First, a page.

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Tuesday, February 9, 2010

The Golden Lotus by LE Bryce



The Golden Lotus by L. E. Bryce
Publisher: Phaze Books
Genre: Sci-Fi/Fantasy
Length: Short Story (53 pgs)
Other: M/M
Rating: 4 cherries
Reviewed by Phlox

When his master is defeated in battle, the concubine Tamet volunteers to take his place as a royal hostage. But when betrayal leaves Tamet trapped in an unfamiliar land, with a prince who both attracts and repels him, what fate will the future hold for him?

Bryce’s world building is so compelling, there are times while reading her work that I develop the bizarre desire to write histories of her world. They would have titles like The Shivarian Expansion and Early Tajhaani-Juvan Dynastic Relations. Unfortunately, I don’t think the scholarly world has a market for such titles, so I’ll content myself with her lovely romances.

The Golden Lotus is one of her earlier works, placed chronologically before Dead to the World, in a time when Tajhaan and Juva are still at war. The themes of blossoming love in captivity and the captive as a ‘stranger in a strange land’ (in the Biblical sense, not in a Heinlein sense) are a revisiting for the reader who has read later works. This is a much gentler treatment of the subject matter than in Dead to the World, though, with a young man who has volunteered for his captivity. In a desperate moment of brave loyalty, Tamet steps forward to take his Prince’s place as royal hostage, his selflessness heartbreaking for the reader as we discover how little his master deserved his loyalty. The Tajhaani High Prince, Rahmad, is a rougher, less couth character than the genteel, sophisticated High Princes of later works, but he is a product of his time and no less appealing because of it.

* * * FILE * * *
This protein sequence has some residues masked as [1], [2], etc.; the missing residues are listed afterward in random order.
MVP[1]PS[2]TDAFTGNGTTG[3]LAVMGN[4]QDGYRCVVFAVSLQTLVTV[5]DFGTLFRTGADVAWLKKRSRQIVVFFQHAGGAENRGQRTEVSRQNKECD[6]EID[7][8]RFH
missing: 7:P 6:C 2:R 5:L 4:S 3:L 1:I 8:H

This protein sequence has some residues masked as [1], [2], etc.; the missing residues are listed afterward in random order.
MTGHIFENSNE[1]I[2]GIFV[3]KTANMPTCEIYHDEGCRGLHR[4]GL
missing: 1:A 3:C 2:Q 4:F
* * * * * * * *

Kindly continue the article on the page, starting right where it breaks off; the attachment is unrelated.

My only issue with this piece, as with some other Bryce works, is the abrupt ending. Without revealing too much, it is a sweet ending but nevertheless stops short of what, I thought, should have been Tamet’s moment of truth. The reader is set up for this final scene to be played out, and then is cut off before we reach that crucial point. It’s no secret what his decision will be, of course, but I’m a selfish reader and would have liked to have seen it. As a reader, I don’t like things over-explained, I appreciate having things left to my imagination, but once in a while, Bryce leaves the reader to fill in a bit too much.

The Golden Lotus is a graceful, languid work, an easy two hour read, with fully developed characters and a well-paced plotline carefully crafted to fit that space. The cultures are so beautifully realized that they become their own secondary characters, lending depth and flavor to the story, allowing the reader to grieve with the homesick and anxious Tamet in his alienation amidst strange customs and manners. The author has grown as a writer since this piece, but it is nevertheless a lovely, worthwhile addition to any Bryce collection.

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